Sugar and Mental Health
Although 75% of us have too much of it, the majority of us are pretty clear that refined sugar isn’t the best thing we can be eating, especially when trying to maintain a healthy weight. However, that isn’t the end of it. More and more studies are emerging showing that sugar may also be having a negative impact on our mental health. It turns out that turning to the ice cream after a break-up or the donuts at the start of a tough day may actually be making things worse, not better.
Countries with a higher sugar-intake also have a higher rate of depression, and while at first this may seem like a coincidence, the science is starting to back it up. In 2017, a study out of UCL in London, identified a great risk of depression in men who consumed a significant amount of sugar in their diet, and similar results have been found in women as well.
Sugar Highs… and Lows…
We have all experienced a sugar high: that little rush you get when sugar gets into your bloodstream from a sweet treat. However, when we eat a lot of sugar, our bodies have to work hard to get everything back to normal. This impairs the body’s ability to cope with stress, and for some this can trigger worry, nervousness, irritability, and sadness. These things are already symptoms of depression and anxiety, and eating sugar exacerbates them and makes things worse for those already struggling.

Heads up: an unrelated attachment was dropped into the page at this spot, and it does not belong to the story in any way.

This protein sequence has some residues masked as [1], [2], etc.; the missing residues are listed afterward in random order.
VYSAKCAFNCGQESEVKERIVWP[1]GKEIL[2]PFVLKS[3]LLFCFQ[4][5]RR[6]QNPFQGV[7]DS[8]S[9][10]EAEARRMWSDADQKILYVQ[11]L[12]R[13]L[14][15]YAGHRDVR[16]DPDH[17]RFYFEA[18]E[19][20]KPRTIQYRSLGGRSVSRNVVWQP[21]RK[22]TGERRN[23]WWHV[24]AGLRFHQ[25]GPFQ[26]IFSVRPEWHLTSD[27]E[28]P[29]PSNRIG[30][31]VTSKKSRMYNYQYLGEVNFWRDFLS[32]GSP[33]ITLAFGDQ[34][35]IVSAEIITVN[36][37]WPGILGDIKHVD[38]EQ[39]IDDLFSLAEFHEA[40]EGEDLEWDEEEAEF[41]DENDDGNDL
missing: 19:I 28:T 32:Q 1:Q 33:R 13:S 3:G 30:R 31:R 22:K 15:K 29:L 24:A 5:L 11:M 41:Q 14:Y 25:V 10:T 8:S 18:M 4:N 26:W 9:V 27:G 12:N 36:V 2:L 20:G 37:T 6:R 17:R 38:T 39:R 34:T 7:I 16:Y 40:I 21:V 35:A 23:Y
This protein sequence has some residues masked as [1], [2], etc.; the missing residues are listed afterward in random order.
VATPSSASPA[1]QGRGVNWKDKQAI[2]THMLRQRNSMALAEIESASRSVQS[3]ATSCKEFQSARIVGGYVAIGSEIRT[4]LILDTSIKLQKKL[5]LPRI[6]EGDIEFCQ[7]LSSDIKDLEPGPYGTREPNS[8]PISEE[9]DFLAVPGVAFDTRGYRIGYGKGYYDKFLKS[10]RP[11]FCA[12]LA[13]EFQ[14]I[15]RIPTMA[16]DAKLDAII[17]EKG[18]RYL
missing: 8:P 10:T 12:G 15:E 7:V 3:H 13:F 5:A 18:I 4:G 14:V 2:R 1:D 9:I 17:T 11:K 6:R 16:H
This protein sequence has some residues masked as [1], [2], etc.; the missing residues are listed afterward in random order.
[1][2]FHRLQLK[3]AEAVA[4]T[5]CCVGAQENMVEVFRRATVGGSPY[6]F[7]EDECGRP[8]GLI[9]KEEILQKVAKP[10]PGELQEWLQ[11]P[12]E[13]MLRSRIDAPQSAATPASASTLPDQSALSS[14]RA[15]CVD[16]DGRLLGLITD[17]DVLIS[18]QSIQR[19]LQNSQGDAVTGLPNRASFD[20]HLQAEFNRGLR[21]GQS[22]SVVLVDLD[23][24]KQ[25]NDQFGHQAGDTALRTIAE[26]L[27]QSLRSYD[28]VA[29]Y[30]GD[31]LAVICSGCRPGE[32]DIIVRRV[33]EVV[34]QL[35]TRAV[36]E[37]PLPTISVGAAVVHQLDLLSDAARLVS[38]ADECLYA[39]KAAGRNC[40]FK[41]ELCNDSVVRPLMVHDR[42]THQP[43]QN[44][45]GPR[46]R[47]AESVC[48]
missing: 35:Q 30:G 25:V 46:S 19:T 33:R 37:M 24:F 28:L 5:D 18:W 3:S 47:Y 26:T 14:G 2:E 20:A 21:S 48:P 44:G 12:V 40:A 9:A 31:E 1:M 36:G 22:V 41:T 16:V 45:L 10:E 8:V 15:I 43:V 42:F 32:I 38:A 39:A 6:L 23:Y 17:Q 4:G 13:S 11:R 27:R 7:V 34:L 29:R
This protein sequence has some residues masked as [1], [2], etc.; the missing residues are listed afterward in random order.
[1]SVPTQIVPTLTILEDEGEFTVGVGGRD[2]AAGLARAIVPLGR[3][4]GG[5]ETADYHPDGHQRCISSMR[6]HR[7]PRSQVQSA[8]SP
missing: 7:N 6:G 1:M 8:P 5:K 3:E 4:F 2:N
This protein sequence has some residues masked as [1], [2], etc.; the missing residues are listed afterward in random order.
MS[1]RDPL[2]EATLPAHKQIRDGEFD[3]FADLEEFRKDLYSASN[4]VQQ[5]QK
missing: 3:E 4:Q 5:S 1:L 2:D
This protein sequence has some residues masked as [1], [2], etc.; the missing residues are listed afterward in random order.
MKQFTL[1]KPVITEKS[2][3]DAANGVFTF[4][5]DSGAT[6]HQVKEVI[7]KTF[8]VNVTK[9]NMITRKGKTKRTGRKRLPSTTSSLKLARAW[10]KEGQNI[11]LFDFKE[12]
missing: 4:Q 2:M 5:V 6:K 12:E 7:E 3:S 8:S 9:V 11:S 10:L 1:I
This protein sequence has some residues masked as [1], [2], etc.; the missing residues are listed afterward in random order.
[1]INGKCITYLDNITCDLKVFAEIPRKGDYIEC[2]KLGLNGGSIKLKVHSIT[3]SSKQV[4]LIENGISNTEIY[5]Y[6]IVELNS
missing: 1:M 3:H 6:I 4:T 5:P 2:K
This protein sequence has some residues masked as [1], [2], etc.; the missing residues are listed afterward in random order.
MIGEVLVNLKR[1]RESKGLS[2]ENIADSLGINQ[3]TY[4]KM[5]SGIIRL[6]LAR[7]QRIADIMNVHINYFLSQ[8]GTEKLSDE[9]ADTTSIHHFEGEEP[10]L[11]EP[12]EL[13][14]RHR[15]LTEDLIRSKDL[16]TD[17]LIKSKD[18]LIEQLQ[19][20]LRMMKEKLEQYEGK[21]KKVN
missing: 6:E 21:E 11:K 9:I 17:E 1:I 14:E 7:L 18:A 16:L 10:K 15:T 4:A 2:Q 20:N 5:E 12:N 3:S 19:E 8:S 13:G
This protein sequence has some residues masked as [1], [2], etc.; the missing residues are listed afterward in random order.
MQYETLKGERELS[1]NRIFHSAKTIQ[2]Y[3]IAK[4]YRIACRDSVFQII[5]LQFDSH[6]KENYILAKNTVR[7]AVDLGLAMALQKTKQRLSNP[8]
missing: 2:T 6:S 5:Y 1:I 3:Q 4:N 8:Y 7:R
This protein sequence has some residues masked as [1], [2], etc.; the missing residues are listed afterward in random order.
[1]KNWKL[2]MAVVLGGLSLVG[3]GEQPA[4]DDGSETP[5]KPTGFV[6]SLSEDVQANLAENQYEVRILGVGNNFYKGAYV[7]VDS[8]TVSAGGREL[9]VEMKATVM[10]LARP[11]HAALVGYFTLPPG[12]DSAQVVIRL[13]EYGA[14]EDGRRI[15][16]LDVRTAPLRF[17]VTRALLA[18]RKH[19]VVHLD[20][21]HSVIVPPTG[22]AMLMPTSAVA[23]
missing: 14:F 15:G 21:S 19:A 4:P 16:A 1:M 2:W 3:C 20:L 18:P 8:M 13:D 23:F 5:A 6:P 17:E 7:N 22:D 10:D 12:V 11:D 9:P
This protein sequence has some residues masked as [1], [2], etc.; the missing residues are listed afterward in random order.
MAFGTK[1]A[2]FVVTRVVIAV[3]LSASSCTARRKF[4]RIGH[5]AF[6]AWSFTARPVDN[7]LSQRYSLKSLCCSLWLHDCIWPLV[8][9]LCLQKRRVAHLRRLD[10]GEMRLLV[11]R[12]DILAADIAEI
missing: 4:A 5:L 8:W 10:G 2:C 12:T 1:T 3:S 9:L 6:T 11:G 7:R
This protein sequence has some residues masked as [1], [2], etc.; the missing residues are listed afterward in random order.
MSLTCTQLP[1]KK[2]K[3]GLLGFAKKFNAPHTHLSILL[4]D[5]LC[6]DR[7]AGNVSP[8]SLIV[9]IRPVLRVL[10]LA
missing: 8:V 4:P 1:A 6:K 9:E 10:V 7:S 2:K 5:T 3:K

Sugar is thought to increase inflammation in the body, which can have a negative impact on many of our organs, including the brain. Diets high in sugar, especially from sugary drinks, can slow the brain, even causing neuronal damage and speeding up the aging of the brain. It is thought this may be linked to the onset of mental illness, Alzheimer’s Disease, as well as reduced cognitive function, especially in children.
This was certainly the case for some rats in a 2015 study. Those that were fed a sugary solution, within 6 weeks, could no longer find their way out of a maze they had previously mastered, while those on a nutritious diet were finding their way out quicker in the same period of time.
Many people with depression, anxiety, and other mental illnesses have seen a reduction in their symptoms when they have changed their diet to reduce their sugar intake. It takes time for nutritional changes to have an impact, but it’s looking like it could be well worth the effort. Imagine the impact on our schools and our society if such a simple thing as lowering the amount of sugar we consume could change the way we are able to process and how longs our minds are healthy for!
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